DP Photo Challenge: friend, take 2

The Big T and I spent quite a lot of time this last summer at the Muriwai gannet colony.  Although these gannets don’t necessarily mate for life, breeding pairs do share incubation and chick-care duties.

Watching the interactions between these magnificent birds, it is hard not to project human friendship traits onto their behaviour.

Daily Post Photo Challenge | friend.

DP Photo Challenge: evanescent, take 2

Sharing secrets? Girls at the LUX Light Festival, Wellington, NZ. Image: Su Leslie, 2017

Sharing secrets? Girls at the LUX Light Festival, Wellington, NZ. Image: Su Leslie, 2017

The LUX Light Festival of Wellington has ended. Over 10 nights, thousands of visitors came to watch an ever-changing play of light and dark in a series of sculptures and installations around the city.

The cinema of the washing line. Images projected onto giant petticoat and bloomers. The Light Launder, by Raysordoll, seen at the LUX Light Festival, Wellington. Image: Su Leslie, 2017

The cinema of the washing line. Images projected onto giant petticoat and bloomers. The Light Launder, by Raysordoll, seen at the LUX Light Festival, Wellington. Image: Su Leslie, 2017

Woman standing against projection of the word LUX, at the LUX Light Festival in Wellington, NZ. Image: Su Leslie, 2017

LUX. Light Festival in Wellington, NZ. Image: Su Leslie, 2017

The word LUX in lights, seen in Eva Street, Wellington during the LUX Light Festival. Image: Su Leslie, 2017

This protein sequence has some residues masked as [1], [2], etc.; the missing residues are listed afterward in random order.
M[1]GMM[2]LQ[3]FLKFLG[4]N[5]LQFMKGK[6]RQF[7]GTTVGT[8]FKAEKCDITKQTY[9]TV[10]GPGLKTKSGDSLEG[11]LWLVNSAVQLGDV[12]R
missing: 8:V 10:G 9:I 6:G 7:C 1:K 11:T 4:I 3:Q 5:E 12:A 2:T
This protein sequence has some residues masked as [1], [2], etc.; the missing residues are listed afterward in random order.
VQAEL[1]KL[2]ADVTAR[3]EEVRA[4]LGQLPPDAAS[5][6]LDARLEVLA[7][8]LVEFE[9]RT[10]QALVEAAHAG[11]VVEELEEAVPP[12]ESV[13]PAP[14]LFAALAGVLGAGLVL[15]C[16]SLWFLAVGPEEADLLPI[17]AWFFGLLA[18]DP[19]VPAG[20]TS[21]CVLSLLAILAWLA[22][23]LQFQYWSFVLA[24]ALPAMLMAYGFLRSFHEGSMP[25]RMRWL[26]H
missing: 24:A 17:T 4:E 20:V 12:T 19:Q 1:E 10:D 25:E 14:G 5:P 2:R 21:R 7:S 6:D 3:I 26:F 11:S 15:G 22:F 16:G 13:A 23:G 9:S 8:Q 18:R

LUX. Light Festival, Wellington, NZ. Image: Su Leslie, 2017

Daily Post Photo Challenge | evanescent

 

National Alpaca Day — yes, really

Close-up shot of alpaca. Image: Su Leslie, 2017. Edited with Stackables.

Alpaca love. Image: Su Leslie, 2017

So there’s that thing, right? Where you go through life oblivious to stuff (like National Appreciation Days), until someone (my friend Sarah, over at Art Expedition) makes you aware of them.

Then of course, they’re everywhere.

Which is why you’re looking at a picture of an alpaca.

According to a post I saw on FaceBook (no eye-rolling please), in which a friend was tagged, today is National Alpaca Day. At least here in New Zealand it is.

According to the National Alpaca Association of New Zealand, “… Alpaca owners throughout New Zealand open their farms to the public to promote alpacas, alpaca fibre, and alpaca products.”

So if I get off my bum quickly enough, I can spend today overdosing on camelid* cuteness.

Since that’s unlikely to happen, here are some I prepared earlier.

Close-up shot of two alpacas, edited to oil painting effect with Snapseed and Photolab. Image: Su Leslie, 2017

More camelid cuteness. Edited with Snapseed and PhotoLab. Image: Su Leslie, 2017.

Sarah is doing a series of posts this month around the daily National Appreciation Days that take place in May. Please visit Art Expedition to see her clever drawings and paintings, and wonderfully creative posts. Since I don’t have Sarah’s skill with a paintbrush, I’ve enlisted the help of the Snapseed, Stackables and PhotoLab apps.

Group of alpacas.Image: Su Leslie, 2017. Edited to painting effect with Snapseed and PhotoLab.